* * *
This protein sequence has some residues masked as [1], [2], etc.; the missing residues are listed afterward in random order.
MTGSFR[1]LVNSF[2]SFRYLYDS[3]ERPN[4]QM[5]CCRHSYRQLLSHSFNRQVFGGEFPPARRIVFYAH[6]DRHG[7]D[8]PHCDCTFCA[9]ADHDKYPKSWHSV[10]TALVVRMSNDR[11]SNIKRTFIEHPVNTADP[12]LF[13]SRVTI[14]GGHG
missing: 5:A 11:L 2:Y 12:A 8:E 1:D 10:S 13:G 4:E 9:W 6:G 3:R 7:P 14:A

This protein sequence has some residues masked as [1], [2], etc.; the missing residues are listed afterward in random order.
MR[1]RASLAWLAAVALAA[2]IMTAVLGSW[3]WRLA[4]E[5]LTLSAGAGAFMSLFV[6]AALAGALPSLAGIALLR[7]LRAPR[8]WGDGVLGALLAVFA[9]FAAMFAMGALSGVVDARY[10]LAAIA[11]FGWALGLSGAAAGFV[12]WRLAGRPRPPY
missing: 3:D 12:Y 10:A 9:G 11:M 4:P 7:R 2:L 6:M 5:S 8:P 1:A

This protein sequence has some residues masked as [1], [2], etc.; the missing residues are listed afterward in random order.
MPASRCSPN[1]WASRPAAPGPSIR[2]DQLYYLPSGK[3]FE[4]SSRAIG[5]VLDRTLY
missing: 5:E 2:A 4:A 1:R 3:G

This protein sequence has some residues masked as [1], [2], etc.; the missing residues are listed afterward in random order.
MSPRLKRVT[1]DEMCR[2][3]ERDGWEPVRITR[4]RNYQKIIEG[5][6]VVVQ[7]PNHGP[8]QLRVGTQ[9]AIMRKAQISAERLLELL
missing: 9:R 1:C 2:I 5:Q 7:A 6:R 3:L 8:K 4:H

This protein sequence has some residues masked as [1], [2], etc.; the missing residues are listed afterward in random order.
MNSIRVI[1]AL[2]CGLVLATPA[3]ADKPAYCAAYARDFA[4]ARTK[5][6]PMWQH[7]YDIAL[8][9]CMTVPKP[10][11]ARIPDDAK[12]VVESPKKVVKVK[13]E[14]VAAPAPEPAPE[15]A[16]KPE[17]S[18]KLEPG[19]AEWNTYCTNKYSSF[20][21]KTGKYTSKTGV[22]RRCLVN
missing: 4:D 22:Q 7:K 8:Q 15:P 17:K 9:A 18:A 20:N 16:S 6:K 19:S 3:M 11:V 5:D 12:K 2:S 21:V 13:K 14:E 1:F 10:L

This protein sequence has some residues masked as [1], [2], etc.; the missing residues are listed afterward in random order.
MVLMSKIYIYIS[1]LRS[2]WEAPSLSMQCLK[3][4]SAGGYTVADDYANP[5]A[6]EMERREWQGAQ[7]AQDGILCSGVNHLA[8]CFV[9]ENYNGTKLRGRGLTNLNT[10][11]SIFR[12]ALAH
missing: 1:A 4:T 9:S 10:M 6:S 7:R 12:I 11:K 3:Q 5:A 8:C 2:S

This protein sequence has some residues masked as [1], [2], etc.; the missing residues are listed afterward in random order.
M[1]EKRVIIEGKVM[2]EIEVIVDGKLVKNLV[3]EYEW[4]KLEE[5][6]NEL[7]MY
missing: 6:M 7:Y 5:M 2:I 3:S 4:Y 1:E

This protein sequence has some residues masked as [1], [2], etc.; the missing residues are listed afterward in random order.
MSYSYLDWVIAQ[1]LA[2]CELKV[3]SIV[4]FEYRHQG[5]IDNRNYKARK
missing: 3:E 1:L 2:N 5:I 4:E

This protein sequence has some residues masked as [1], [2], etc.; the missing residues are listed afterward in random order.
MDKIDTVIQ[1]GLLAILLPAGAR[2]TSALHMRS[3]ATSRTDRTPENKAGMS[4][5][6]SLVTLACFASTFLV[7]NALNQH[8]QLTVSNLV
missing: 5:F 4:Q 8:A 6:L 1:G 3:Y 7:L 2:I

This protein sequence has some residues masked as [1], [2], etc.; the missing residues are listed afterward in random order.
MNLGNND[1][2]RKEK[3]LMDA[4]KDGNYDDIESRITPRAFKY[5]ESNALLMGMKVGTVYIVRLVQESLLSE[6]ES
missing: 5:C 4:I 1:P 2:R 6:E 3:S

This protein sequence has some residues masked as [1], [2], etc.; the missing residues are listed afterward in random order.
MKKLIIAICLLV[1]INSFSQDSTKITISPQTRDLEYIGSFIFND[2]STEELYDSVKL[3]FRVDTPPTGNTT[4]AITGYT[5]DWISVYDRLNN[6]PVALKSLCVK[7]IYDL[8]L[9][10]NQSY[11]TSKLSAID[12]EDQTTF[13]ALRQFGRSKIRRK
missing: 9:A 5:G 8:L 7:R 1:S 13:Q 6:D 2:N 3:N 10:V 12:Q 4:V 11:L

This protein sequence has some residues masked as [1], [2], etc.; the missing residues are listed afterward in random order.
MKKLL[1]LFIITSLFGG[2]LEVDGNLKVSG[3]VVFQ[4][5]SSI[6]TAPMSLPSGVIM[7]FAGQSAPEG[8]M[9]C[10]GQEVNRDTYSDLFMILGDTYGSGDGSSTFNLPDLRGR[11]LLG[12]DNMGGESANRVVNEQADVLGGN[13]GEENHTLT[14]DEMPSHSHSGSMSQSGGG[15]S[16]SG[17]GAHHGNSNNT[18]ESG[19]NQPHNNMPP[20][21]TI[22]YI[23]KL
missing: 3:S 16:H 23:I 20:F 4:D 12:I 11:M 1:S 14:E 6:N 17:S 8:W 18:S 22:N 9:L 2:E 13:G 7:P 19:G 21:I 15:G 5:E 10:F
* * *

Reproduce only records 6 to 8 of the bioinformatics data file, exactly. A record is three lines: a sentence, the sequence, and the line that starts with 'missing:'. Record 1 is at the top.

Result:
This protein sequence has some residues masked as [1], [2], etc.; the missing residues are listed afterward in random order.
MVLMSKIYIYIS[1]LRS[2]WEAPSLSMQCLK[3][4]SAGGYTVADDYANP[5]A[6]EMERREWQGAQ[7]AQDGILCSGVNHLA[8]CFV[9]ENYNGTKLRGRGLTNLNT[10][11]SIFR[12]ALAH
missing: 1:A 4:T 9:S 10:M 6:S 7:R 12:I 11:K 3:Q 5:A 8:C 2:S

This protein sequence has some residues masked as [1], [2], etc.; the missing residues are listed afterward in random order.
M[1]EKRVIIEGKVM[2]EIEVIVDGKLVKNLV[3]EYEW[4]KLEE[5][6]NEL[7]MY
missing: 6:M 7:Y 5:M 2:I 3:S 4:Y 1:E

This protein sequence has some residues masked as [1], [2], etc.; the missing residues are listed afterward in random order.
MSYSYLDWVIAQ[1]LA[2]CELKV[3]SIV[4]FEYRHQG[5]IDNRNYKARK
missing: 3:E 1:L 2:N 5:I 4:E